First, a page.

The Tough Guys

  • Stoddard Martin


The Maltese Falcon (1930) is only superficially a detective thriller. Ross MacDonald has called it ‘a fable of modern man in quest for love and money’.1 To Hammett as he wrote, it must have unfolded as a parable of what it took to succeed in the corrupt modern city. Caspar Gutman, like the Chinaman in Brecht’s contemporary In the, Jungles of the Cities, embodies the knowledge Sam Spade must gain and the twisted romanticism he must conquer in order to progress to honourable manhood. Spade fails with Gutman in the centre of the book; later he comes back to win against him. In this the novel is also about the necessity of the Parsifalian ‘second chance’. Like Steinbeck and Chandler, Hammett took inspiration from medieval romance, and Spade is the seminal representation of the ‘knight’ required by California’s ‘mean streets’. Like von Eschenbach’s Parzival, The Maltese Falcon is a Bildungsroman in which the young hero is stymied by his aggressive self-expression and incomplete understanding of his limitations. That it is a Grail story is obvious, the Grail being the ambiguous prize of the falcon, with its elaborate history stretching back to the Crusades and mingling with the legends of the Hospitaliers and Templars which inspired Romantics from Scott to Wagner and Flaubert.


District Attorney Dead Twig Romantic Loner Femme Fatale Black Mask 
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Notes to Chapter Four: The Tough Guys

  1. 1.
    Ross MacDonald, ‘Homage to Dashiell Hammett’, in Mystery Writers of America-1964 (annual) ( New York: Harper & Row, 1964 ) p. 8.Google Scholar
  2. 2.
    Peter Wolfe, Beams Falling: The Art of Dashiell Hammett (Bowling Green, Ohio: Bowling Green University Press, 1980) p. 122. This is the most valuable study of Hammett and his work to date.Google Scholar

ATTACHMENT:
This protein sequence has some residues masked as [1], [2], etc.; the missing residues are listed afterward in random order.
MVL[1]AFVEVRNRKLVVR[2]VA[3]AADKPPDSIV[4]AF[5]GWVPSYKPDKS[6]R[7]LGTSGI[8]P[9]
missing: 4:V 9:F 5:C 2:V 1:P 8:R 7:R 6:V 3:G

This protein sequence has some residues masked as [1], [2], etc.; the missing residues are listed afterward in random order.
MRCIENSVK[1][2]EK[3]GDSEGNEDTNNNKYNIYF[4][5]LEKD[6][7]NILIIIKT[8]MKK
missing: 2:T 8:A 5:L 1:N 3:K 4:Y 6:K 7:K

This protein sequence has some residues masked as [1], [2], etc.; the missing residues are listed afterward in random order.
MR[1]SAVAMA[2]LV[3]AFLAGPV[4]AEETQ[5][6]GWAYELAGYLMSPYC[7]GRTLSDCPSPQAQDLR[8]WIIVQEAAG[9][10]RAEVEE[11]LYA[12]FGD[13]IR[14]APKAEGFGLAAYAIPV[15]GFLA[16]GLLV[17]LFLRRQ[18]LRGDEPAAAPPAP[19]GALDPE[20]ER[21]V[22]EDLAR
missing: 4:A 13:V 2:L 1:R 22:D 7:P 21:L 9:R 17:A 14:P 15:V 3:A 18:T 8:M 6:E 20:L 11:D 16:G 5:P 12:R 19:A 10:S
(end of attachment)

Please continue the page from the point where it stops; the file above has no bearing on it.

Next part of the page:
3. 7.
    See Lillian Hellman’s introduction to Dashiell Hammett, The Big Knockover and Other Stories ( Harmondsworth: Penguin, 1969 ) p. 18.Google Scholar
  4. 8.
    Martin Green, Children of the Sun: Narrative of ‘Decadence’ in English after 1918 ( London: Constable, 1977 ).Google Scholar
  5. 23.
    An excellent little study is William Bloodworth’s Upton Sinclair (Boston, Mass.: Twayne, 1977). I am indebted to it for this section.Google Scholar
  6. 25.
    Upton Sinclair, ‘Unity and Infinity in Art’, Metaphysical Magazine (New York) Jan 1899.Google Scholar
  7. 26.
    Upton Sinclair, The Overman (New York: Doubleday, 1907) pp. 71–4, various places.Google Scholar
  8. 27.
    See Upton Sinclair, Love’s Pilgrimage ( New York: Mitchell Kennerley, 1911 ) pp. 202–4.Google Scholar
  9. 28.
    Upton Sinclair, ‘On Bourgeois Literature’, Collier’s Magazine (New York) 8 Oct 1904, pp. 22–5.Google Scholar
  10. 29.
    The phrase is from J.B. Gilbert, Writers and Partisans ( New York: Wiley, 1968 ) p. 10.Google Scholar
  11. 30.
    In Floyd Dell, Upton Sinclair: A Study in Social Protest ( New York: G. H. Doran. 1927 ) p. 178.Google Scholar
  12. 37.
    B. Traven, The Treasure of the Sierra Madre (London: Chatto & Windus, 1934) p. 97. Further references in text.Google Scholar
  13. 38.
    James N. Cain, Serenade (New York: Alfred A. Knopf, 1937) pp. 175–6. Further references in text.Google Scholar
  14. 39.
    See Frank McShane, The Life of Raymond Chandler (London: Cape, 1976) p. 101, quoting a letter to Alfred Knopf.Google Scholar
  15. 44.
    For this section I am indebted to Donald Madden’s James M. Cain (New York: Twayne, 1970) pp. 24–42.Google Scholar
  16. 49.
    James N. Cain, The Postman Always Rings Twice ( London: Cape, 1934 ) p. 47.Google Scholar
  17. 54.
    James N. Cain, Mildred Pierce (London: Robert Hale, 1943) p. 9. Further references in text.Google Scholar
  18. 62.
    Edmund Wilson, ‘Who Cares Who Killed Roger Ackroyd?’, New Yorker, 20 Jan 1945.Google Scholar
  19. 72.
    W. H. Audens ‘phrase in The Guilty Vicarage’, Harper’s Magazine, May 1948.Google Scholar
  20. 84.
    Raymond Chandler, ‘Writers in Hollywood’, Atlantic Monthly, Nov 1945.Google Scholar

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© Stoddard Martin 1983

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  • Stoddard Martin

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